Swiftmud has stopped CSX Corp. from repairing a railroad trestle bridge over Bishop Creek, saying the company was doing the work without a required permit.
The Southwest Florida Water Management District acted after a resident reported that silt apparently dislodged by railroad workers was muddying the creek waters.
A spokesman for the railroad said Friday that it hoped to have the matter resolved by early this week.
"We're definitely going to investigate that and make certain we have the right permit," said Gary Sease, spokesman for CSX, from the company's Jacksonville office. "If we don't, we'll take whatever corrective action is necessary."
Sease said the silt was dislodged by concrete pilings the company was driving into the creek bed last week. He said CSX would switch to steel pilings instead, which tend to displace less silt.
At the work site late last week, splintered piles of old, wooden beams sat stacked along the tracks while Bishop Creek flowed over a hose snaked from the grassy banks to the water.
A backhoe, a water pump and other heavy machinery sat quiet nearby.
But Thursday morning, crews were busy at the site, adjacent to the North City Park inside the North Bay Hills subdivision, working on replacing the 60-foot bridge's wooden supports.
The railroad intends to replace the wooden trestle with a concrete structure, Sease said.
Resident John Paasch, who lives along the creek, called Safety Harbor city officials Monday to complain that he saw silt flowing downstream and that he suspected that crews from CSX were responsible.
"It was running clear at about four in the afternoon, then about 20 minutes later it was like gray/black soup running down the creek, and there was an oil slick on the water," Paasch said. "The second day it looked like someone had dumped a semi truck full of milk in the creek."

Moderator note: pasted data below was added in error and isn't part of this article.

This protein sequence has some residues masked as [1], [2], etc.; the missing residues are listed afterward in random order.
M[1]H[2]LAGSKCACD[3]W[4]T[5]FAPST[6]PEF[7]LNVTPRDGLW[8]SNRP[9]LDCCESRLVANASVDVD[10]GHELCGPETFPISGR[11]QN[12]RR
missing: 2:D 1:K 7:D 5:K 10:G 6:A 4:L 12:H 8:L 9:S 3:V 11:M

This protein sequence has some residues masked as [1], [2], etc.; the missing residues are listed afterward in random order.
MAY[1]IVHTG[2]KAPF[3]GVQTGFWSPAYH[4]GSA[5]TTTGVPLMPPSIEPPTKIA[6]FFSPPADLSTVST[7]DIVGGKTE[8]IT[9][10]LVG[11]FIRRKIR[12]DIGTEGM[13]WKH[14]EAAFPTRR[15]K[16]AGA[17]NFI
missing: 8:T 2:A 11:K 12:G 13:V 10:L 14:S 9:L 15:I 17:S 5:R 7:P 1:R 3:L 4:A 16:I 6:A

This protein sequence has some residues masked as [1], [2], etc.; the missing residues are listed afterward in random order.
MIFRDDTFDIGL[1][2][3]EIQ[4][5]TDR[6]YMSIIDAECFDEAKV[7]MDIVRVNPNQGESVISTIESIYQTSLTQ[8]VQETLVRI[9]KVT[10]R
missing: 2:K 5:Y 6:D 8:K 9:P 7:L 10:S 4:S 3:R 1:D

Paasch said his initial complaints went unanswered, which frustrated him. So Paasch called the Fire Department, which investigated the activity at the creek as a fuel spill.
Paasch eventually called Public Works Director Kurt Peters, who contacted Swiftmud.
"We pretty much acted as a conduit," said Wayne Logan, city manager.
A Swiftmud investigator visited the site Thursday and determined that CSX needed permits and did not have them.
"There were some general concerns about . . . making sure there are no negative effects from the work," said Michael Molligan, a spokesman for Swiftmud. "The permit will require them to provide us with reasonable assurances that there will be no negative impact from the work there."
Molligan said he did not know how long it would take to process CSX's request for a permit but said the railroad company could not resume work until it obtained one.
"The city needs to look after the natural environment within their boundaries _ it's their job," Paasch said. "And if it's not taken care of properly, they need to do what it takes to restore it to its natural state."
_ Leon M. Tucker can be reached at 445-4167 or tuckersptimes.com.